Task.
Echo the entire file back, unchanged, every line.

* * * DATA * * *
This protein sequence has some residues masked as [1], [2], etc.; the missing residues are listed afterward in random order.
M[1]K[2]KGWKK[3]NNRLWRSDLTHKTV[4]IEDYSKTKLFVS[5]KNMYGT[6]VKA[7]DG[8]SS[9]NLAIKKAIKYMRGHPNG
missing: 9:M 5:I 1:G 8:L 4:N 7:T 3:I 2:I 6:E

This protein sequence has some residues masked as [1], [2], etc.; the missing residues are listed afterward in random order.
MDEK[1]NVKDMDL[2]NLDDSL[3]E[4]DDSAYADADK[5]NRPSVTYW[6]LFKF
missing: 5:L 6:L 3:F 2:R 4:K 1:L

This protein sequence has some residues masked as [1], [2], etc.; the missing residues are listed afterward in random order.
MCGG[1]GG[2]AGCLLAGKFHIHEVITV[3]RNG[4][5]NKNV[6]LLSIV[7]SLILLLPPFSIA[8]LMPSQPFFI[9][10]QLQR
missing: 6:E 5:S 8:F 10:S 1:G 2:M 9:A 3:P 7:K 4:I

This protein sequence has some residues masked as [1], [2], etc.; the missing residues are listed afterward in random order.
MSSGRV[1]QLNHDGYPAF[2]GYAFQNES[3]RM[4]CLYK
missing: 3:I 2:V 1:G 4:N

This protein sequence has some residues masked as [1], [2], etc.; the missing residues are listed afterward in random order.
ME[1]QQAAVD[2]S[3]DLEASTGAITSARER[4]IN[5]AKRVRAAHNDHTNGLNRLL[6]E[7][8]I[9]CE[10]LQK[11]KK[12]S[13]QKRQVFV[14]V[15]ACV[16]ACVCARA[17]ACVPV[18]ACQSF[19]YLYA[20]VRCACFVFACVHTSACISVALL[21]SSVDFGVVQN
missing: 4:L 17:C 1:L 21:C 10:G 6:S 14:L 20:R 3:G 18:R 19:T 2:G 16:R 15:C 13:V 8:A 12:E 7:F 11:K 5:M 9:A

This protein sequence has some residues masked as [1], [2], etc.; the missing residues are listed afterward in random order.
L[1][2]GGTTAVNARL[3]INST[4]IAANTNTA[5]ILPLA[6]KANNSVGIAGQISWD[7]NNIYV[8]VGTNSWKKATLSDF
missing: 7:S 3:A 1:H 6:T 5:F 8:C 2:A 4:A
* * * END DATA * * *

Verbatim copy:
This protein sequence has some residues masked as [1], [2], etc.; the missing residues are listed afterward in random order.
M[1]K[2]KGWKK[3]NNRLWRSDLTHKTV[4]IEDYSKTKLFVS[5]KNMYGT[6]VKA[7]DG[8]SS[9]NLAIKKAIKYMRGHPNG
missing: 9:M 5:I 1:G 8:L 4:N 7:T 3:I 2:I 6:E

This protein sequence has some residues masked as [1], [2], etc.; the missing residues are listed afterward in random order.
MDEK[1]NVKDMDL[2]NLDDSL[3]E[4]DDSAYADADK[5]NRPSVTYW[6]LFKF
missing: 5:L 6:L 3:F 2:R 4:K 1:L

This protein sequence has some residues masked as [1], [2], etc.; the missing residues are listed afterward in random order.
MCGG[1]GG[2]AGCLLAGKFHIHEVITV[3]RNG[4][5]NKNV[6]LLSIV[7]SLILLLPPFSIA[8]LMPSQPFFI[9][10]QLQR
missing: 6:E 5:S 8:F 10:S 1:G 2:M 9:A 3:P 7:K 4:I

This protein sequence has some residues masked as [1], [2], etc.; the missing residues are listed afterward in random order.
MSSGRV[1]QLNHDGYPAF[2]GYAFQNES[3]RM[4]CLYK
missing: 3:I 2:V 1:G 4:N

This protein sequence has some residues masked as [1], [2], etc.; the missing residues are listed afterward in random order.
ME[1]QQAAVD[2]S[3]DLEASTGAITSARER[4]IN[5]AKRVRAAHNDHTNGLNRLL[6]E[7][8]I[9]CE[10]LQK[11]KK[12]S[13]QKRQVFV[14]V[15]ACV[16]ACVCARA[17]ACVPV[18]ACQSF[19]YLYA[20]VRCACFVFACVHTSACISVALL[21]SSVDFGVVQN
missing: 4:L 17:C 1:L 21:C 10:G 6:S 14:L 20:R 3:G 18:R 19:T 2:G 16:R 15:C 13:V 8:A 12:E 7:F 11:K 5:M 9:A

This protein sequence has some residues masked as [1], [2], etc.; the missing residues are listed afterward in random order.
L[1][2]GGTTAVNARL[3]INST[4]IAANTNTA[5]ILPLA[6]KANNSVGIAGQISWD[7]NNIYV[8]VGTNSWKKATLSDF
missing: 7:S 3:A 1:H 6:T 5:F 8:C 2:A 4:A